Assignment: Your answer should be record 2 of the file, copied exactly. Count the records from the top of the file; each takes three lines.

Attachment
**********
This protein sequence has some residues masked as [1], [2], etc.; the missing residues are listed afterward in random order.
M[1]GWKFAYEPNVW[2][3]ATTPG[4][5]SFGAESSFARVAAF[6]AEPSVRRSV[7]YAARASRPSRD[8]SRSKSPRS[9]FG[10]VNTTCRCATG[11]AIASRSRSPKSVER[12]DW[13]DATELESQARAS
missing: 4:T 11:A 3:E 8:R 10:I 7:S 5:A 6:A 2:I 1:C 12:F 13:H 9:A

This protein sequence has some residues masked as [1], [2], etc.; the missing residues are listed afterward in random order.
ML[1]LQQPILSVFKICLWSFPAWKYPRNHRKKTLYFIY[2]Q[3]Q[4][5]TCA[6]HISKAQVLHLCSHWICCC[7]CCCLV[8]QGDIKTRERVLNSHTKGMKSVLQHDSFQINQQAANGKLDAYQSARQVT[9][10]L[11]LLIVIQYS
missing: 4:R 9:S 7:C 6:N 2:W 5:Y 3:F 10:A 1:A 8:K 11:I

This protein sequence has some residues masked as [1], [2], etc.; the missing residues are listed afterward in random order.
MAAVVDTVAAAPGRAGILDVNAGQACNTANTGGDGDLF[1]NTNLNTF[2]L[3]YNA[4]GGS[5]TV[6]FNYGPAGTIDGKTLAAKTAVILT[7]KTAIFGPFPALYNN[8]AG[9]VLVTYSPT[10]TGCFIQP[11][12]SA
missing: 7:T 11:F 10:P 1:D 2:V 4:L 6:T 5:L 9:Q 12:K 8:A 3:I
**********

This protein sequence has some residues masked as [1], [2], etc.; the missing residues are listed afterward in random order.
ML[1]LQQPILSVFKICLWSFPAWKYPRNHRKKTLYFIY[2]Q[3]Q[4][5]TCA[6]HISKAQVLHLCSHWICCC[7]CCCLV[8]QGDIKTRERVLNSHTKGMKSVLQHDSFQINQQAANGKLDAYQSARQVT[9][10]L[11]LLIVIQYS
missing: 4:R 9:S 7:C 6:N 2:W 5:Y 3:F 10:A 1:A 8:K 11:I